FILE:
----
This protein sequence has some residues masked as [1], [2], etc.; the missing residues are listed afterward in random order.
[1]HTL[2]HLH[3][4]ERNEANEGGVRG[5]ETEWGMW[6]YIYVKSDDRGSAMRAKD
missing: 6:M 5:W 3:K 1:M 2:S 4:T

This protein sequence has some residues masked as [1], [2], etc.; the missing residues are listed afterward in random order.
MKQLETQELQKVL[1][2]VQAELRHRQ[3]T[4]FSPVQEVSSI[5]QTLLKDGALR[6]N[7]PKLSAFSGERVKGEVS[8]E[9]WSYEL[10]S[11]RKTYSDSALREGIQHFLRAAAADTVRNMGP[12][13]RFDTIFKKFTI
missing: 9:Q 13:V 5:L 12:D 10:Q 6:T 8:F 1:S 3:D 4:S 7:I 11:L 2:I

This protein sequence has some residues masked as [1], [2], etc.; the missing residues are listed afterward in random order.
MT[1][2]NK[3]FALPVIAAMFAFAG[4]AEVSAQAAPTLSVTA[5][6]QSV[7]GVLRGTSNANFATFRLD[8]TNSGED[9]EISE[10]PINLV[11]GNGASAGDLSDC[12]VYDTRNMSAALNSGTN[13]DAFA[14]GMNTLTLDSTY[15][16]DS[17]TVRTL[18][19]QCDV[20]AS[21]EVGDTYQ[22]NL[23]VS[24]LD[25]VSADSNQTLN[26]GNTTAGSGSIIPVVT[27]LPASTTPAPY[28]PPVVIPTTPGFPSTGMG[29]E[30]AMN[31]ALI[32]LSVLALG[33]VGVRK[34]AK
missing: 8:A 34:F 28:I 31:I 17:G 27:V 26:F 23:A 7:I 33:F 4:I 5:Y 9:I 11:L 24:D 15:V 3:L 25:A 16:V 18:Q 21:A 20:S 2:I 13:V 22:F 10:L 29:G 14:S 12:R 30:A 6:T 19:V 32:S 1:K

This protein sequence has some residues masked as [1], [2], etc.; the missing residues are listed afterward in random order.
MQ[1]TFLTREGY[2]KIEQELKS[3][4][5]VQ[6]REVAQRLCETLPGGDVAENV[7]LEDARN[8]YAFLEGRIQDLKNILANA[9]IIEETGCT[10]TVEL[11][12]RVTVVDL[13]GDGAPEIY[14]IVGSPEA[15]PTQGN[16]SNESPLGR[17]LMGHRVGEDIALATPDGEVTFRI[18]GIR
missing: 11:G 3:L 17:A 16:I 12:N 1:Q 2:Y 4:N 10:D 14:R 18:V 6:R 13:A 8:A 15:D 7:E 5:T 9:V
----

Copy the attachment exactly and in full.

This protein sequence has some residues masked as [1], [2], etc.; the missing residues are listed afterward in random order.
[1]HTL[2]HLH[3][4]ERNEANEGGVRG[5]ETEWGMW[6]YIYVKSDDRGSAMRAKD
missing: 6:M 5:W 3:K 1:M 2:S 4:T

This protein sequence has some residues masked as [1], [2], etc.; the missing residues are listed afterward in random order.
MKQLETQELQKVL[1][2]VQAELRHRQ[3]T[4]FSPVQEVSSI[5]QTLLKDGALR[6]N[7]PKLSAFSGERVKGEVS[8]E[9]WSYEL[10]S[11]RKTYSDSALREGIQHFLRAAAADTVRNMGP[12][13]RFDTIFKKFTI
missing: 9:Q 13:V 5:L 12:D 10:Q 6:T 8:F 1:S 3:D 4:S 7:I 11:L 2:I

This protein sequence has some residues masked as [1], [2], etc.; the missing residues are listed afterward in random order.
MT[1][2]NK[3]FALPVIAAMFAFAG[4]AEVSAQAAPTLSVTA[5][6]QSV[7]GVLRGTSNANFATFRLD[8]TNSGED[9]EISE[10]PINLV[11]GNGASAGDLSDC[12]VYDTRNMSAALNSGTN[13]DAFA[14]GMNTLTLDSTY[15][16]DS[17]TVRTL[18][19]QCDV[20]AS[21]EVGDTYQ[22]NL[23]VS[24]LD[25]VSADSNQTLN[26]GNTTAGSGSIIPVVT[27]LPASTTPAPY[28]PPVVIPTTPGFPSTGMG[29]E[30]AMN[31]ALI[32]LSVLALG[33]VGVRK[34]AK
missing: 8:A 34:F 28:I 31:I 17:G 27:V 26:F 23:A 7:I 33:F 4:I 5:Y 9:I 11:L 24:D 15:V 3:L 25:A 16:V 18:Q 21:A 20:S 2:I 13:V 22:F 10:L 29:G 14:S 12:R 30:A 6:T 19:V 32:S 1:K

This protein sequence has some residues masked as [1], [2], etc.; the missing residues are listed afterward in random order.
MQ[1]TFLTREGY[2]KIEQELKS[3][4][5]VQ[6]REVAQRLCETLPGGDVAENV[7]LEDARN[8]YAFLEGRIQDLKNILANA[9]IIEETGCT[10]TVEL[11][12]RVTVVDL[13]GDGAPEIY[14]IVGSPEA[15]PTQGN[16]SNESPLGR[17]LMGHRVGEDIALATPDGEVTFRI[18]GIR
missing: 11:G 3:L 17:A 16:I 12:N 1:Q 2:Y 4:N 10:D 14:R 18:V 6:R 13:A 8:A 15:D 7:E 5:T 9:V